Today’s PalmPilot works perfectly well as an email machine. True, Graffiti handwriting isn’t the world’s best system for composing long replies. But the PalmPilot is ideal for reading email—and for writing short responses—because it lets you time-shift. Thanks to the PalmPilot, your down time on the plane, train, or automobile can be productive work time. (Or entertainment time, if you’re on somebody’s humor mailing list.)
If you have a Palm VII, see Chapter 16, for details on iMessenger, the Palm VII’s built-in program for sending and receiving short messages wirelessly. This chapter covers email retrieved from your desktop computer or from the Internet using a traditional, plug-into-a-phone-jack Palm modem.
The most important concept to understand about Palm email is the two methods of retrieving it. They’re illustrated in Figure 13.1; each has distinct advantages and drawbacks.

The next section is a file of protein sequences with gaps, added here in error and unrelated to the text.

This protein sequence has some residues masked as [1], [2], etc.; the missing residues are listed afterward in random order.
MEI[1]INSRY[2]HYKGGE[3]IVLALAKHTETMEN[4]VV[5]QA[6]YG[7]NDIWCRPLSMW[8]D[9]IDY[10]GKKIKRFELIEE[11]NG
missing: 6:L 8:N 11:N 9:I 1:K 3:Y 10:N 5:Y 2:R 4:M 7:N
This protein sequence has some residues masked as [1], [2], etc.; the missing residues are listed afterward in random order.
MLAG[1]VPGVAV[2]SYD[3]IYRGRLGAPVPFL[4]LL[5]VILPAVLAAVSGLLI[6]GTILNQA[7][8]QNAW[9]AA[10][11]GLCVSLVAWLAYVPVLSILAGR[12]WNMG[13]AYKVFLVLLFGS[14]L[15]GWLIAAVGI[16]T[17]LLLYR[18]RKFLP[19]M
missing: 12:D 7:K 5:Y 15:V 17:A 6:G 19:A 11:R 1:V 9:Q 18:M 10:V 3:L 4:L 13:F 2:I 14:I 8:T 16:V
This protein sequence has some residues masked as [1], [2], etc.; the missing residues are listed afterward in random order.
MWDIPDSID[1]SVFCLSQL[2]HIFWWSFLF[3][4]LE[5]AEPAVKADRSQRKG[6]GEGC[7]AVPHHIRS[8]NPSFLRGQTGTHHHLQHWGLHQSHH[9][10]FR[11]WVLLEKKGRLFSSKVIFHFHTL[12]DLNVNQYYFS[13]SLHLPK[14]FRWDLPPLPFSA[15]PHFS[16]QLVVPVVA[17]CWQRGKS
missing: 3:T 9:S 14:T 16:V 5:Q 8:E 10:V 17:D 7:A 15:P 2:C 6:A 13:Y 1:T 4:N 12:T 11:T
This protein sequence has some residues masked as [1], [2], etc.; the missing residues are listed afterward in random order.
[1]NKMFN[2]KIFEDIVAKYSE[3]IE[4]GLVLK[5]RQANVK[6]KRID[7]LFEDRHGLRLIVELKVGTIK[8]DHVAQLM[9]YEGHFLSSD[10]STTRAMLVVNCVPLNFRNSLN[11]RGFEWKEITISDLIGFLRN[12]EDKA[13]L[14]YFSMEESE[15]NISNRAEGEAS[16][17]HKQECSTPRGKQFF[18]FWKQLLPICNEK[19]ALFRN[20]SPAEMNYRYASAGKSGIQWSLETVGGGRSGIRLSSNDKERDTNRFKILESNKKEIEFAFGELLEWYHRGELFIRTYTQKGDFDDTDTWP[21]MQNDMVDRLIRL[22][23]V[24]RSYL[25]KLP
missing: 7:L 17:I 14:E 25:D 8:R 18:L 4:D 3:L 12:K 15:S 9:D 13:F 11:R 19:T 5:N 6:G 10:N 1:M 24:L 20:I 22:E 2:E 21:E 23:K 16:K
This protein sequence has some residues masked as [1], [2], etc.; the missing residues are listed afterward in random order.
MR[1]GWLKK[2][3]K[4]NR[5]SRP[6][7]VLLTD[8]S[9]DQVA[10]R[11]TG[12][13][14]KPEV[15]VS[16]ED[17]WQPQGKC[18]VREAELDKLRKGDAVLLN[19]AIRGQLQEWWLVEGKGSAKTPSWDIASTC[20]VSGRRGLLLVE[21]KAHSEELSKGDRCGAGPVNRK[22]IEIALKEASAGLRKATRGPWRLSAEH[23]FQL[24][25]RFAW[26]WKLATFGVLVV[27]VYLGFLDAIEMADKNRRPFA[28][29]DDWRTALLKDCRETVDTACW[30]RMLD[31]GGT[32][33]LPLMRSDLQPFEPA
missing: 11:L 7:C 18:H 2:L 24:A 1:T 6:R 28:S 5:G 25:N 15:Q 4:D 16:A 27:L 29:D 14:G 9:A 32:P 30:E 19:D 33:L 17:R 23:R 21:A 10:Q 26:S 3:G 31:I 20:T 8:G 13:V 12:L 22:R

Figure 13-1. There are two ways to get email to and from the PalmPilot: directly, with a modem attached (as shown at right), or via HotSync with your desktop computer (left).
Under this scheme, the PalmPilot gets and sends mail via your Mac or Windows PC. This method doesn’t require a modem for the PalmPilot, ensures that you’re never confused as to which machine downloaded which mail, and means that you never lose file ...